Amongst his pupils was the lutenist, composer, and music theorist Vincenzo Galilei (1520–1591). Galilei disagreed with his teacher on many issues preferring the Pythagorean system, which he presented in his Dialogo della musica antica et della moderna (1581).
In defence of his system, he turned from pure theory to practical experiments with vibrating strings making him a pioneer in the systematic study of acoustic. He was assisted in his experiments by his, later more famous, son Galileo, and it is generally argued that Galileo acquired his interest in experimental physics working with his father in his youth.
The Galileis, father and son produced experimental proof that the ratio of an interval is proportional to string length, varies with the square root of the tension applied. Galileo extended his father’s experimental investigations of vibrating strings, looking at the effect of area of the cross-section, and the density of the material used. He almost certainly did this whilst he was still young, but the results of his father’s and his research were first published in his Discorsi e dimostrazioni matematiche intorno a due nuove scienze (Discourses and Mathematical Demonstrations Relating to Two New Sciences) in 1638.
At the end of the First Day in the Discorsi, Galileo begins a discussion on vibrations (pages 127 to 150 in the original). He starts by discussing his pendulum experiments including his slightly incorrect version of the law of the pendulum, Galileo’s observation of isochronism was accurate only for small swings. On page 138 he moves onto the whole theory of vibrating strings, pitch, consonance, and dissonance. He explains consonance as occurring when the pulses of the two notes frequently coincide on the tympanum of the ear. He also explains that one can demonstrate this visually by setting a set of pendula with strings in the same ratio as vibrating strings, 3:2 for the perfect fifth for example. It is obvious that Galileo has given the subject a lot of thought and carried out lots of experiment. He also describes a way to demonstrate the wave nature of sound:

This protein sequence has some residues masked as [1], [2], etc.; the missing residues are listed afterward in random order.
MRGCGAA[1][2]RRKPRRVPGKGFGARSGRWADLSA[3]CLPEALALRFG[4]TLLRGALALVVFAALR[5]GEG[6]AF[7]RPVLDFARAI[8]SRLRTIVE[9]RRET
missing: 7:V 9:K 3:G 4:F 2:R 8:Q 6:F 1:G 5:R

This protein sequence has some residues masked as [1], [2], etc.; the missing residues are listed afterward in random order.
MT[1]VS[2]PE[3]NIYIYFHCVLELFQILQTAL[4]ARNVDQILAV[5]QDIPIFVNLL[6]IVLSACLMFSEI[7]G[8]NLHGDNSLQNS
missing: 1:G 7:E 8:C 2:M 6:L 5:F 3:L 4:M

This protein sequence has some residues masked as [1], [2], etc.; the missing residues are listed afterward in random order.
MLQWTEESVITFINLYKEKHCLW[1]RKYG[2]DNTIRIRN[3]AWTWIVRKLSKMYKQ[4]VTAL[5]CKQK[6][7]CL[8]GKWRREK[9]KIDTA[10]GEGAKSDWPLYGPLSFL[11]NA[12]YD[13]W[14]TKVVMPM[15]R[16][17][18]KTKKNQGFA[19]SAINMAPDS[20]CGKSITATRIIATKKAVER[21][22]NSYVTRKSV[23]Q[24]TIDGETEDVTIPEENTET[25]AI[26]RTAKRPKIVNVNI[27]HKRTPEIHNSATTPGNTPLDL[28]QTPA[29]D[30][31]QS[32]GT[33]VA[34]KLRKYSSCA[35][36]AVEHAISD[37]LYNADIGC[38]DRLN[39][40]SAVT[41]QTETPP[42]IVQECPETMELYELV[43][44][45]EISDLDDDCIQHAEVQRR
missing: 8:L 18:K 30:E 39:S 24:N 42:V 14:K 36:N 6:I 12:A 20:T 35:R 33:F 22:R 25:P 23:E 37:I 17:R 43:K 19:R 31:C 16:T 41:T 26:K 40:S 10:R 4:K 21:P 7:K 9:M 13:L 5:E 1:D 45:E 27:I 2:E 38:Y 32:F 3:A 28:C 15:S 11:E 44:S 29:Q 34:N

The same phenomenon is observed to better advantage by fixing the base of the goblet upon the bottom of a rather large vessel of water filled nearly to the edge of the goblet; for if, as before, we sound the glass by friction of the finger, we shall see ripples spreading with the utmost regularity and with high speed to large distances about the glass. I have often remarked, in thus sounding a rather large glass nearly full with water, that at first the waves are spaced with great uniformity, and when, as sometimes happens, the tone of the glass jumps an octave higher I have noticed that at this moment each of the aforementioned waves divides into two; a phenomenon that shows clearly that the ratio involved in the octave [forma dell’ ottava] is two.(Discorsi pp. 142-143)